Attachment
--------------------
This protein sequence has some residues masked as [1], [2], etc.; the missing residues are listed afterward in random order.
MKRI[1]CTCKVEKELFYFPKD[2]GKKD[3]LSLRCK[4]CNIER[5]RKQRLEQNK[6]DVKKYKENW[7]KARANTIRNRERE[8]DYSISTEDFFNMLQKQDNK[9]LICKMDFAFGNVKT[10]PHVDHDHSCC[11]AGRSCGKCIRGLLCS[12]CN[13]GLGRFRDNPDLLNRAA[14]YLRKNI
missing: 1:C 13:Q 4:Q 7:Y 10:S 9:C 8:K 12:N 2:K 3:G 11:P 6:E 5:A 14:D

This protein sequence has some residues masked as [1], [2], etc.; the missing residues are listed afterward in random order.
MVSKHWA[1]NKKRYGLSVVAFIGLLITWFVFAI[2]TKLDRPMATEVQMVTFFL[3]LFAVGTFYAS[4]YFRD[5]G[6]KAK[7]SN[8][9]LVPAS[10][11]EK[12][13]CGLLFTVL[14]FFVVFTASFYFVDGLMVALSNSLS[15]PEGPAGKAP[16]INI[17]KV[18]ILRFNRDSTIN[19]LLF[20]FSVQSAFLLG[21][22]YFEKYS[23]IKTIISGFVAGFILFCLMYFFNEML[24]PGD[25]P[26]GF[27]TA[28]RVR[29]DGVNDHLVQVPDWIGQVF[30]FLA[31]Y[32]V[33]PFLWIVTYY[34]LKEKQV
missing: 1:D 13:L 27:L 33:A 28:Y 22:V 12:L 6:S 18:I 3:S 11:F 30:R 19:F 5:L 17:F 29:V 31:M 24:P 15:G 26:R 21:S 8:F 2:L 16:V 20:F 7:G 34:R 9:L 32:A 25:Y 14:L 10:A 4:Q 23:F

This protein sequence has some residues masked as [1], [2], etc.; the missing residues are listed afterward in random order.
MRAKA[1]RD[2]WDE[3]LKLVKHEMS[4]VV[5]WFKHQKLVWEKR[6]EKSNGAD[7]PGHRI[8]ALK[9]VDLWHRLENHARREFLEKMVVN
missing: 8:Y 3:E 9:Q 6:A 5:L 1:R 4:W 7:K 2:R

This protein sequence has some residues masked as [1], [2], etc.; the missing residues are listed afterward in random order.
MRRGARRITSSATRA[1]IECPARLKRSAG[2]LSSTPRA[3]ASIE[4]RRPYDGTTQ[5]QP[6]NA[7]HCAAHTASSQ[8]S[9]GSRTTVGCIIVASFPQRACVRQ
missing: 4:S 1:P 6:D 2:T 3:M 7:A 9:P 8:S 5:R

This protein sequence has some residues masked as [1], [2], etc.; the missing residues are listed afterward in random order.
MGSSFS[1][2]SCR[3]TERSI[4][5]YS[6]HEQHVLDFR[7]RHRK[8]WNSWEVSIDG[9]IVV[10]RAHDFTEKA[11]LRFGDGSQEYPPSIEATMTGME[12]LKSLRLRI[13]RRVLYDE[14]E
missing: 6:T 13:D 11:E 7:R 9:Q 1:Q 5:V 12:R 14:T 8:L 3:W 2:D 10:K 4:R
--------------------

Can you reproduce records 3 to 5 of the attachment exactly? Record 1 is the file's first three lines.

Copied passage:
This protein sequence has some residues masked as [1], [2], etc.; the missing residues are listed afterward in random order.
MRAKA[1]RD[2]WDE[3]LKLVKHEMS[4]VV[5]WFKHQKLVWEKR[6]EKSNGAD[7]PGHRI[8]ALK[9]VDLWHRLENHARREFLEKMVVN
missing: 8:Y 3:E 9:Q 6:A 5:L 1:R 4:W 7:K 2:R

This protein sequence has some residues masked as [1], [2], etc.; the missing residues are listed afterward in random order.
MRRGARRITSSATRA[1]IECPARLKRSAG[2]LSSTPRA[3]ASIE[4]RRPYDGTTQ[5]QP[6]NA[7]HCAAHTASSQ[8]S[9]GSRTTVGCIIVASFPQRACVRQ
missing: 4:S 1:P 6:D 2:T 3:M 7:A 9:P 8:S 5:R

This protein sequence has some residues masked as [1], [2], etc.; the missing residues are listed afterward in random order.
MGSSFS[1][2]SCR[3]TERSI[4][5]YS[6]HEQHVLDFR[7]RHRK[8]WNSWEVSIDG[9]IVV[10]RAHDFTEKA[11]LRFGDGSQEYPPSIEATMTGME[12]LKSLRLRI[13]RRVLYDE[14]E
missing: 6:T 13:D 11:E 7:R 9:Q 1:Q 5:V 12:R 14:T 8:L 3:W 2:D 10:K 4:R